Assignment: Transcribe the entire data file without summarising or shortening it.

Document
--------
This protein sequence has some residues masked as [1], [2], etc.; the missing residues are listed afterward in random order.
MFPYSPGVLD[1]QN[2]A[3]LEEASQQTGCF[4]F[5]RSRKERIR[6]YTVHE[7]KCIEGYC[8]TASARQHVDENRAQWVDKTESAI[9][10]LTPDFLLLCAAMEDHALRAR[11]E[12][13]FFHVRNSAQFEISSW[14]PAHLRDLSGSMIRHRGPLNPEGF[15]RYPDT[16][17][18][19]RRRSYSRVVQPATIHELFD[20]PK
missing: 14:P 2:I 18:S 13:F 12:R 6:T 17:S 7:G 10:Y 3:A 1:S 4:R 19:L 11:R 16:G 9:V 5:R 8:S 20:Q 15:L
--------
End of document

This protein sequence has some residues masked as [1], [2], etc.; the missing residues are listed afterward in random order.
MFPYSPGVLD[1]QN[2]A[3]LEEASQQTGCF[4]F[5]RSRKERIR[6]YTVHE[7]KCIEGYC[8]TASARQHVDENRAQWVDKTESAI[9][10]LTPDFLLLCAAMEDHALRAR[11]E[12][13]FFHVRNSAQFEISSW[14]PAHLRDLSGSMIRHRGPLNPEGF[15]RYPDT[16][17][18][19]RRRSYSRVVQPATIHELFD[20]PK
missing: 14:P 2:I 18:S 13:F 12:R 6:T 17:S 7:G 10:Y 3:A 1:S 4:R 19:L 11:R 16:G 9:V 5:R 8:S 20:Q 15:L